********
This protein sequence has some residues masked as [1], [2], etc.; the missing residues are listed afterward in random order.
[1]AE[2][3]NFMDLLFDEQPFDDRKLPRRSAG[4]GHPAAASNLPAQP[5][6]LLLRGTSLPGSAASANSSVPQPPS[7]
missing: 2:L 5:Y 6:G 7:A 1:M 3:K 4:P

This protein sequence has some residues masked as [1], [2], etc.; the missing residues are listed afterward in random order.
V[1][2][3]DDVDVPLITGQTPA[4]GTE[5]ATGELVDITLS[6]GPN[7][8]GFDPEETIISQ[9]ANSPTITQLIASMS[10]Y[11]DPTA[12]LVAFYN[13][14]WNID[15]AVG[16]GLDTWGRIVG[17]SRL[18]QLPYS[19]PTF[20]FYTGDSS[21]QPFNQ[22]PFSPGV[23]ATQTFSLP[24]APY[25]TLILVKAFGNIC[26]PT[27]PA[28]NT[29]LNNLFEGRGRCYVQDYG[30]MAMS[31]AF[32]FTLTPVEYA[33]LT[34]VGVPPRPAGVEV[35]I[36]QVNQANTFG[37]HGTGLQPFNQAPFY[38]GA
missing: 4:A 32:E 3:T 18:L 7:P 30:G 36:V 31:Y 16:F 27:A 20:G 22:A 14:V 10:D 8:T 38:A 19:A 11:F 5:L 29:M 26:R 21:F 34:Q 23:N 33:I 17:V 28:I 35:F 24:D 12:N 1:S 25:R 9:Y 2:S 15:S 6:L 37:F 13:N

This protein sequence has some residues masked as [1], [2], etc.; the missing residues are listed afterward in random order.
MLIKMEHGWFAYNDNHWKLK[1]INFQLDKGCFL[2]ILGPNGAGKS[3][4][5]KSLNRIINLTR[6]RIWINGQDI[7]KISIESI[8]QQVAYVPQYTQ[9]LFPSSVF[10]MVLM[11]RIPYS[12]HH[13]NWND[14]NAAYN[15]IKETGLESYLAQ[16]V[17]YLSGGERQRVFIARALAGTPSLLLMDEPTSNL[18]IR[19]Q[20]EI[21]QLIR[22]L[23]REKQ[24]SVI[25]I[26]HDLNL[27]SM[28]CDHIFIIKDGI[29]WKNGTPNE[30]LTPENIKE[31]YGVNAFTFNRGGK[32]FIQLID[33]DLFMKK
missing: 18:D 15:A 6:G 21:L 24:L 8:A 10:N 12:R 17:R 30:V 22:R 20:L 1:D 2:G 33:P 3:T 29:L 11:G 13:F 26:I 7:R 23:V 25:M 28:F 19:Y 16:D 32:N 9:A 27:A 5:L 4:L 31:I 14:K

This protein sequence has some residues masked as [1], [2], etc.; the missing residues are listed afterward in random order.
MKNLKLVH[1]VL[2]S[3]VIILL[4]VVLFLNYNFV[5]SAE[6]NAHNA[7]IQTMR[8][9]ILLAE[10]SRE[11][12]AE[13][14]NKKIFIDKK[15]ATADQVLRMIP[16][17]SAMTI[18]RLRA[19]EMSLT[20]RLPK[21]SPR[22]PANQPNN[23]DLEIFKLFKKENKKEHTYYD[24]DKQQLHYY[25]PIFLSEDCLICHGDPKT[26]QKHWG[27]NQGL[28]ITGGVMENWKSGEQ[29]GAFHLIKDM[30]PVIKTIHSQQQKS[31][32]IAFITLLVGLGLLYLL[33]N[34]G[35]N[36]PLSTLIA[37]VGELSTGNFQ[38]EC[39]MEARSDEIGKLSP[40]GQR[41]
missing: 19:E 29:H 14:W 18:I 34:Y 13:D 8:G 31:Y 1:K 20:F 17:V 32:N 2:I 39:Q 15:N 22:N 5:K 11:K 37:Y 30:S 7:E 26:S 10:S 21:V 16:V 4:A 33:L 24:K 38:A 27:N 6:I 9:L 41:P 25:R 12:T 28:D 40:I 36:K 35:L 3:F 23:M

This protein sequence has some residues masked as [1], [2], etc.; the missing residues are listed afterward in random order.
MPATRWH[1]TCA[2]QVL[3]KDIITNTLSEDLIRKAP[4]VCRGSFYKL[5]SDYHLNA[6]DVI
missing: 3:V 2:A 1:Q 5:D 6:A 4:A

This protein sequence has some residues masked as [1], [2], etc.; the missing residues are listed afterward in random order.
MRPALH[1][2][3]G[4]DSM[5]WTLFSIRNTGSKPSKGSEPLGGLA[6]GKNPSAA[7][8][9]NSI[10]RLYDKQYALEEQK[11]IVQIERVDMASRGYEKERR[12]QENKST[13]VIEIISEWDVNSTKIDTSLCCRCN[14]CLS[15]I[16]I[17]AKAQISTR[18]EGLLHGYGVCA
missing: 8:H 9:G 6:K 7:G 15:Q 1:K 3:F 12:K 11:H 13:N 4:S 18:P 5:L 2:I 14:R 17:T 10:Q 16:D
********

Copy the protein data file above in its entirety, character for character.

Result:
This protein sequence has some residues masked as [1], [2], etc.; the missing residues are listed afterward in random order.
[1]AE[2][3]NFMDLLFDEQPFDDRKLPRRSAG[4]GHPAAASNLPAQP[5][6]LLLRGTSLPGSAASANSSVPQPPS[7]
missing: 2:L 5:Y 6:G 7:A 1:M 3:K 4:P

This protein sequence has some residues masked as [1], [2], etc.; the missing residues are listed afterward in random order.
V[1][2][3]DDVDVPLITGQTPA[4]GTE[5]ATGELVDITLS[6]GPN[7][8]GFDPEETIISQ[9]ANSPTITQLIASMS[10]Y[11]DPTA[12]LVAFYN[13][14]WNID[15]AVG[16]GLDTWGRIVG[17]SRL[18]QLPYS[19]PTF[20]FYTGDSS[21]QPFNQ[22]PFSPGV[23]ATQTFSLP[24]APY[25]TLILVKAFGNIC[26]PT[27]PA[28]NT[29]LNNLFEGRGRCYVQDYG[30]MAMS[31]AF[32]FTLTPVEYA[33]LT[34]VGVPPRPAGVEV[35]I[36]QVNQANTFG[37]HGTGLQPFNQAPFY[38]GA
missing: 4:A 32:E 3:T 18:L 7:P 30:G 36:V 31:Y 16:F 27:A 20:G 22:A 14:V 10:D 8:T 38:A 19:A 11:F 5:L 29:M 26:R 21:F 34:Q 23:N 33:I 17:V 28:I 35:F 24:D 12:N 1:S 25:R 9:Y 2:S 15:S 6:L 37:F 13:N

This protein sequence has some residues masked as [1], [2], etc.; the missing residues are listed afterward in random order.
MLIKMEHGWFAYNDNHWKLK[1]INFQLDKGCFL[2]ILGPNGAGKS[3][4][5]KSLNRIINLTR[6]RIWINGQDI[7]KISIESI[8]QQVAYVPQYTQ[9]LFPSSVF[10]MVLM[11]RIPYS[12]HH[13]NWND[14]NAAYN[15]IKETGLESYLAQ[16]V[17]YLSGGERQRVFIARALAGTPSLLLMDEPTSNL[18]IR[19]Q[20]EI[21]QLIR[22]L[23]REKQ[24]SVI[25]I[26]HDLNL[27]SM[28]CDHIFIIKDGI[29]WKNGTPNE[30]LTPENIKE[31]YGVNAFTFNRGGK[32]FIQLID[33]DLFMKK
missing: 18:D 15:A 6:G 21:L 24:L 8:A 10:N 12:R 17:R 30:V 22:R 20:L 1:D 2:G 33:P 3:T 29:L 11:G 13:F 26:I 7:R 23:V 25:M 28:F 19:Y 16:D 32:N 9:A 27:A 5:L 4:L 31:I 14:K

This protein sequence has some residues masked as [1], [2], etc.; the missing residues are listed afterward in random order.
MKNLKLVH[1]VL[2]S[3]VIILL[4]VVLFLNYNFV[5]SAE[6]NAHNA[7]IQTMR[8][9]ILLAE[10]SRE[11][12]AE[13][14]NKKIFIDKK[15]ATADQVLRMIP[16][17]SAMTI[18]RLRA[19]EMSLT[20]RLPK[21]SPR[22]PANQPNN[23]DLEIFKLFKKENKKEHTYYD[24]DKQQLHYY[25]PIFLSEDCLICHGDPKT[26]QKHWG[27]NQGL[28]ITGGVMENWKSGEQ[29]GAFHLIKDM[30]PVIKTIHSQQQKS[31][32]IAFITLLVGLGLLYLL[33]N[34]G[35]N[36]PLSTLIA[37]VGELSTGNFQ[38]EC[39]MEARSDEIGKLSP[40]GQR[41]
missing: 19:E 29:H 14:W 18:I 34:Y 13:D 8:G 31:Y 1:K 20:F 17:V 32:N 2:I 39:Q 15:N 22:N 5:K 11:K 37:Y 30:S 7:E 26:S 10:S 21:V 16:V 4:A 33:L 24:K 38:A 27:N 6:I 9:L 41:P 25:R 12:T 28:D 40:I 36:K 35:L 3:F 23:M

This protein sequence has some residues masked as [1], [2], etc.; the missing residues are listed afterward in random order.
MPATRWH[1]TCA[2]QVL[3]KDIITNTLSEDLIRKAP[4]VCRGSFYKL[5]SDYHLNA[6]DVI
missing: 3:V 2:A 1:Q 5:D 6:A 4:A

This protein sequence has some residues masked as [1], [2], etc.; the missing residues are listed afterward in random order.
MRPALH[1][2][3]G[4]DSM[5]WTLFSIRNTGSKPSKGSEPLGGLA[6]GKNPSAA[7][8][9]NSI[10]RLYDKQYALEEQK[11]IVQIERVDMASRGYEKERR[12]QENKST[13]VIEIISEWDVNSTKIDTSLCCRCN[14]CLS[15]I[16]I[17]AKAQISTR[18]EGLLHGYGVCA
missing: 8:H 9:G 6:K 7:G 15:Q 1:K 3:F 12:K 11:H 13:N 4:S 18:P 5:L 2:I 14:R 17:T 10:Q 16:D